The Rattlebag is 'diverse and spellbinding'.FAMKE VEENSTRA-ASHMORE

Poetry can be a hard genre to break into. There’s such a diverse range of styles and forms out there that it can be really overwhelming at first. Many people are put off by the misconception that it’s all written in Shakespearean English, worried about its general accessibility and a potential lack of variety in its subject matter. However, there’s just as many different types of poetry as there are books, and absolutely anyone can enjoy, find solace in, and fully appreciate poetry as both an art form and a form of entertainment. I’ve compiled a short list of my favourites below which will hopefully encourage you to delve in — head first — and provide you with a great introduction to the form. They range from international compilations, classic anthologies, and short, inspiring reads that may well transform your feelings about poetry.

1. The Rattlebag ed. Ted Hughes & Seamus Heaney

You won’t find many anthologies as diverse and spellbinding as this renowned collaboration from the 20th century poets Ted Hughes and Seamus Heaney. Filled with an amalgamation of contemporary poems, medieval masterpieces and poems in translation, there’s a striking variety of pieces to sink your teeth into. Prefaced as simply a collection of the duo’s favourite poems, it is ordered in a way they felt was the least arbitrary — alphabetically — and contains everything from Plath’s impassioned verse, to folk songs passed on through the oral tradition. It’s a fairly hefty book as well, with hundreds of pages home to hundreds of poems. Accessible to people of all ages, it accompanies The School Bag, a classroom friendly version which is just as exciting as its older sibling. Overall, it’s an excellent and classic anthology that’s in many ways timeless.

“[Poetry is] a refuge from the unwavering difficulties of life”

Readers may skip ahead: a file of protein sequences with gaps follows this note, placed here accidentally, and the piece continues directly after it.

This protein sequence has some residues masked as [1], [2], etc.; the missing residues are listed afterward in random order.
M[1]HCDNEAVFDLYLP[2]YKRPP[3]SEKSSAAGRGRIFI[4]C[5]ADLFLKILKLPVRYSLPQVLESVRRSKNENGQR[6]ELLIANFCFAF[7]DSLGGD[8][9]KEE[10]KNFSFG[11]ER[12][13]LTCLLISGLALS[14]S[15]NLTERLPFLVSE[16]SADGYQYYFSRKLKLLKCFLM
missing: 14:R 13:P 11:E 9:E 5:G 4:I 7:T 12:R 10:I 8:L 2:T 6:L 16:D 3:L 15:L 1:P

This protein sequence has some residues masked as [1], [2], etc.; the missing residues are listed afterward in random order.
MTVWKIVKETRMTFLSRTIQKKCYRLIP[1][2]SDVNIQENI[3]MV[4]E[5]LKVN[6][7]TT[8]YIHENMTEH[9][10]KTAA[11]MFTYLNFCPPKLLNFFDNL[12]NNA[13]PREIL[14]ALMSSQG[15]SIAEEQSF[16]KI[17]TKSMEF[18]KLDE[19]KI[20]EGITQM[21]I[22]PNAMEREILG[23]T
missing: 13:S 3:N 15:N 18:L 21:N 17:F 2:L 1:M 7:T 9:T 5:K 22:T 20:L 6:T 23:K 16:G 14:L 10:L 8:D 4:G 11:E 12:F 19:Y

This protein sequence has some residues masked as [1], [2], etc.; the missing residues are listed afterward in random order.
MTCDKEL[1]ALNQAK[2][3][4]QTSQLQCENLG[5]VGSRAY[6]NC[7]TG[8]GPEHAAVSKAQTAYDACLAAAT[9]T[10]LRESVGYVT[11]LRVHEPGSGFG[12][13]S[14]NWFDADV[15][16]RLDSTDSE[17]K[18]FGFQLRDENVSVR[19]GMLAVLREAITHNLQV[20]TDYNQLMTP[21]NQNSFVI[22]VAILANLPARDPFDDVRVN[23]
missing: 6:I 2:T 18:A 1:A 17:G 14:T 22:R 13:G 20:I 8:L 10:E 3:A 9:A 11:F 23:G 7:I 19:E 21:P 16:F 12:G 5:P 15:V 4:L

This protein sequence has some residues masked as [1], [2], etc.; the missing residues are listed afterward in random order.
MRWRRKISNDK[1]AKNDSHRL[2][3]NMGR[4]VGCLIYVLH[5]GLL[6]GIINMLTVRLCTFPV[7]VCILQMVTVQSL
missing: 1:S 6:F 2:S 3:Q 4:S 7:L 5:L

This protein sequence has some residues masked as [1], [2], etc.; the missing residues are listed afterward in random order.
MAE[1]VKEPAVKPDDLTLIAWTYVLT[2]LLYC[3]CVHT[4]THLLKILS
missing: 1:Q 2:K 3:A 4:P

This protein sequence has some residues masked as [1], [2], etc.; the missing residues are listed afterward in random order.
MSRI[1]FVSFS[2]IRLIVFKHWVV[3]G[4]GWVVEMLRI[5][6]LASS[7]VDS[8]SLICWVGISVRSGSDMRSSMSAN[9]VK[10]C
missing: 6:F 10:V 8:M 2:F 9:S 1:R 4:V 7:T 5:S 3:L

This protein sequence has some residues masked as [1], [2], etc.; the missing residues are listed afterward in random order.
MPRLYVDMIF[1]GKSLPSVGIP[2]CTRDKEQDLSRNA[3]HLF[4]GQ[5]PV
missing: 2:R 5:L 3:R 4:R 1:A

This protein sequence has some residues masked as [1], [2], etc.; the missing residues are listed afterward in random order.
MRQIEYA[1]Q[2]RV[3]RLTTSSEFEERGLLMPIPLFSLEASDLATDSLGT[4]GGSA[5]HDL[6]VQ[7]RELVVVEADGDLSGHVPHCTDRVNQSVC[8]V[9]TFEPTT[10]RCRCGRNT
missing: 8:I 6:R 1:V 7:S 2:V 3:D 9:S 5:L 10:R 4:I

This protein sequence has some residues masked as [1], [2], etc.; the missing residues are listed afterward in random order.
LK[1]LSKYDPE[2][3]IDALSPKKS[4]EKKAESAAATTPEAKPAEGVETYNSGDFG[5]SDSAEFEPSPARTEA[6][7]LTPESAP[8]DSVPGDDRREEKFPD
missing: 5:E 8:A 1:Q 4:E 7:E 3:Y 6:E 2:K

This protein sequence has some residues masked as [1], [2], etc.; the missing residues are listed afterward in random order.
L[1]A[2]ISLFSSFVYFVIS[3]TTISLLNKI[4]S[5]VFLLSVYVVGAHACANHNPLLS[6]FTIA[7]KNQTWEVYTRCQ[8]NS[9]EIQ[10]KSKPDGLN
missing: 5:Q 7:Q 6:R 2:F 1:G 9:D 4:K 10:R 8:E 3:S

2. Staying Alive: Real Poems for Unreal Times ed. Neil Astley

This anthology is just as intriguing as its title; these are indeed real poems for unreal times (and certainly applicable for our current situation). Edited by the founder of poetry publishing house Bloodaxe Books, Neil Astley, it contains a variety of gripping and dramatic contemporary poetry, featuring various modern poets such as W.H. Auden and Maya Angelou. This immense book, coming in at 500 poems, selects poems based on their spiritual and emotive power, demonstrating the importance of poetry as both an expression of humanity, and as a refuge from the unwavering difficulties of life. Described by Helen Dunmore as “A book for people who know they love poetry, and for people who think they don’t”, it’s a great one to get started with, and with three sequels of equally striking quality, a great one to introduce you to the intense and fascinating world of poetry.

3. Tell me the Truth about Life ed. Cerys Matthews


Mountain View

Arts’ Summer Reading List

With the epigraph ‘100 poems that matter’, it’s hard to argue with the quality and depth of Matthews’ compilation. This beautifully covered book isn’t quite pocket size, but it’s beautifully succinct and heartfelt, with many poems selected being resonant and emotive. Neatly divided into themes with a short summary, it’s extremely helpful in navigating the different elements and styles of poetry that you may be unfamiliar with. None of the poems are overtly technical, and the short sections allow for easy navigation across the entire book. Developed for National Poetry Day 2019, the anthology focuses on poetry’s ability to “tap into the truths that matter”and, rather fittingly, stays true to its title. There’s some incredibly endearing poems here, as well as timeless classics that everyone should read at least once. It’s a lovely little book, and a perfect one to introduce to your reading, whether a first-time consumer of poetry or a seasoned student of the form.